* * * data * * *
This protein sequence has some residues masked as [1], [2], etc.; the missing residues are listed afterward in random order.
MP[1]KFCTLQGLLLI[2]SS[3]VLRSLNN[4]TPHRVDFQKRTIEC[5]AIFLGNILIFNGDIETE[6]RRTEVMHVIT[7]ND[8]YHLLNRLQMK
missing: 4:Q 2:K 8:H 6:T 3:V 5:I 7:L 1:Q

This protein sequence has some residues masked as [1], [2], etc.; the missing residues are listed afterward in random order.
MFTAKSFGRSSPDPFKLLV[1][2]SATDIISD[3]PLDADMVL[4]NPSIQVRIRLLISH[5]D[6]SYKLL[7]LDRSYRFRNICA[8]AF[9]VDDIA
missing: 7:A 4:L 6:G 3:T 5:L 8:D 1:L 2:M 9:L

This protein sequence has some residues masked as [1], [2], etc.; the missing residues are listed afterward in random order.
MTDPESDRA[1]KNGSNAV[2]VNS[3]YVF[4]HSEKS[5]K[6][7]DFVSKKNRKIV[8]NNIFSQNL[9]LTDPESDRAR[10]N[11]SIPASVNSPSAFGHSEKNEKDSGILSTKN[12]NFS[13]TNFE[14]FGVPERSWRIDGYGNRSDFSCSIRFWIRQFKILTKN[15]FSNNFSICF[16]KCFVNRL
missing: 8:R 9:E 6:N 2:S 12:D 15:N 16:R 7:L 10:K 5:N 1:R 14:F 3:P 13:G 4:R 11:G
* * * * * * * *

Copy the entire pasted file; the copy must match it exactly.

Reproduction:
This protein sequence has some residues masked as [1], [2], etc.; the missing residues are listed afterward in random order.
MP[1]KFCTLQGLLLI[2]SS[3]VLRSLNN[4]TPHRVDFQKRTIEC[5]AIFLGNILIFNGDIETE[6]RRTEVMHVIT[7]ND[8]YHLLNRLQMK
missing: 4:Q 2:K 8:H 6:T 3:V 5:I 7:L 1:Q

This protein sequence has some residues masked as [1], [2], etc.; the missing residues are listed afterward in random order.
MFTAKSFGRSSPDPFKLLV[1][2]SATDIISD[3]PLDADMVL[4]NPSIQVRIRLLISH[5]D[6]SYKLL[7]LDRSYRFRNICA[8]AF[9]VDDIA
missing: 7:A 4:L 6:G 3:T 5:L 8:D 1:L 2:M 9:L

This protein sequence has some residues masked as [1], [2], etc.; the missing residues are listed afterward in random order.
MTDPESDRA[1]KNGSNAV[2]VNS[3]YVF[4]HSEKS[5]K[6][7]DFVSKKNRKIV[8]NNIFSQNL[9]LTDPESDRAR[10]N[11]SIPASVNSPSAFGHSEKNEKDSGILSTKN[12]NFS[13]TNFE[14]FGVPERSWRIDGYGNRSDFSCSIRFWIRQFKILTKN[15]FSNNFSICF[16]KCFVNRL
missing: 8:R 9:E 6:N 2:S 12:D 15:N 16:R 7:L 10:K 5:N 1:R 14:F 3:P 13:G 4:R 11:G